3. Briefly explain the geography of the horn of Africa. (15 Marks)
अफ्रीका के सींग के भूगोल का संक्षेप में वर्णन कीजिए।
Candidates need to briefly explain the geography of the horn of Africa.
As the second-largest continent, Africa covers over 30 million square kilometers. Bordered by oceans and seas on nearly all sides, the continent has approximately 30,500 kilometers of coastline. In only one area does Africa border another continent by land, connecting to Asia via the Isthmus of Suez in Egypt. An isthmus is a narrow strip or small area of land connecting two larger landmasses. Bodies of water border an isthmus on two sides with land on the other two sides.
Horn of Africa
Horn of Africa is a peninsula on the eastern coast of Africa that juts into the Arabian Sea and curves around the southern portion of the Arabian Peninsula. It is located to the east of the continent of Africa and south-west of the red sea and consists of four countries; Ethiopia, Eritrea, Djibouti and Somalia.
The geography of the horn of Africa
- The Horn of African is a region that is recognized internationally as comprising Somalia, Ethiopia, Eritrea, and Djibouti.
- This region covers approximately 2 million square kilometers, with Ethiopia as the largest country, covering over half of the region’s area (1.1 million square kilometers).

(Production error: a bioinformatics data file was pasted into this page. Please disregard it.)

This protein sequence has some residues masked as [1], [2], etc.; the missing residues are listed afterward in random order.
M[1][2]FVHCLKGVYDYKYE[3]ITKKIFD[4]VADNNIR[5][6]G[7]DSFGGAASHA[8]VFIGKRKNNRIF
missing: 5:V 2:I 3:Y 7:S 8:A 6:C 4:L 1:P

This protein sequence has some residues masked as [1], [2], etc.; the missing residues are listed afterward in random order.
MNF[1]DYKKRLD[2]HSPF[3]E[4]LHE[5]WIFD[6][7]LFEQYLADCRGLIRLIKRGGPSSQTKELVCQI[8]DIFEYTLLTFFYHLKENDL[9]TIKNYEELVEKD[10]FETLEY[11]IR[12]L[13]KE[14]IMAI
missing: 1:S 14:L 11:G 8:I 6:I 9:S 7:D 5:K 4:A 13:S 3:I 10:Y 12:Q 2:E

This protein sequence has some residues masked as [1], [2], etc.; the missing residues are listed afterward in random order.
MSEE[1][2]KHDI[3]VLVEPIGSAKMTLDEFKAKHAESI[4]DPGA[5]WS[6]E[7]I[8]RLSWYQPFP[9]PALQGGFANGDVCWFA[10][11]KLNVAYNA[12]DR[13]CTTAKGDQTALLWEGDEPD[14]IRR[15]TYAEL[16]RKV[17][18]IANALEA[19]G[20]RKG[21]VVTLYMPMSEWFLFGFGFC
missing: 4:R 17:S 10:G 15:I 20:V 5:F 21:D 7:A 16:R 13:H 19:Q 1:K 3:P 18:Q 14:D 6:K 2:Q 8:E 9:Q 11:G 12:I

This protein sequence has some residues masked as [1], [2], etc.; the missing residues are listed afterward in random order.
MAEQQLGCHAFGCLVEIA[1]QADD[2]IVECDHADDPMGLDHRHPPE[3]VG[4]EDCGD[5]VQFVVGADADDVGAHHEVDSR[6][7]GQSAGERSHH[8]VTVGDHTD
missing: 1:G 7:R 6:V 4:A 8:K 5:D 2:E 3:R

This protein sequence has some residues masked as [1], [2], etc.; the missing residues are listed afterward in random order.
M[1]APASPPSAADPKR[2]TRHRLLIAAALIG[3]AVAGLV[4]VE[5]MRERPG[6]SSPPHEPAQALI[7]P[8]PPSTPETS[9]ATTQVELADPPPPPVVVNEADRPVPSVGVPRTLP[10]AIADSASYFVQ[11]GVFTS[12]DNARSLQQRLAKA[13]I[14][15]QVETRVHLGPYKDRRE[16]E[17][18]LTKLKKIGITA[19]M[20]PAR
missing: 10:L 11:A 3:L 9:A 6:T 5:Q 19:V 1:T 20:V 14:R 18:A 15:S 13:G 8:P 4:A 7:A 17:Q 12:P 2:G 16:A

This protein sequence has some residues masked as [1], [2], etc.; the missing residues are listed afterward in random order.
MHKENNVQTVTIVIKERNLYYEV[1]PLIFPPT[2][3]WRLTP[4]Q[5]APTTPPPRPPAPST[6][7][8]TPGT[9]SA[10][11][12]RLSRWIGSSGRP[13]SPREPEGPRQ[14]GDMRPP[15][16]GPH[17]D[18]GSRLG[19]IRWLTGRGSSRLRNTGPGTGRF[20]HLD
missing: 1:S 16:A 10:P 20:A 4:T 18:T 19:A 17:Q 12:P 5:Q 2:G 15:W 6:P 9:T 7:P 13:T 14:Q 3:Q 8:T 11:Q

- The region contains diverse land features, including the Somalian and Eritrean coast, Ogaden desert, and Ethiopian highlands.
- It has coastlines on the Gulf of Aden, Red Sea, and the Indian Ocean.
- The Horn of Africa is separated from the Arabian Peninsula by the Bab el-Mandeb Strait (the strait connecting the Red Sea and the Gulf of Aden).
- Up to 18 million years ago, Yemen and the Horn were a single landmass. However, the Gulf of Aden’s rifting separated the Arabian Peninsula and the Horn region.
- Part of the region, particularly Somalia, sits on the Somali Plate, which also includes the neighbouring Madagascar Island.
- The Horn’s arid lowlands contrast the wet Ethiopian mountains, which receive plenty of rain (over 2,000 mm) throughout the year.
- The lowlands are particularly dry because of the tropical monsoon effects.
- The tropical monsoons originate from the west, resulting in seasonal rains in Sudan and the Sahel. Thus, the monsoons’ moisture is lost before reaching Somaliland and Djibouti. The north-easterly winds, common during winter, provides rain only in Somalia’s mountainous areas.
The climate varies greatly by region, with lowland areas being hotter while plateaus experience a temperate climate. Addis Ababa experiences highs of 79 degrees Fahrenheit and lows of 39 degrees Fahrenheit. The Danakil Desert is an arid region in southern Eritrea, north-eastern Ethiopia, and north-western Djibouti, covering approximately 100,000 square kilometers. It is one of the driest, hottest areas in the Horns, with daily temperatures reaching over 45 degrees Celsius.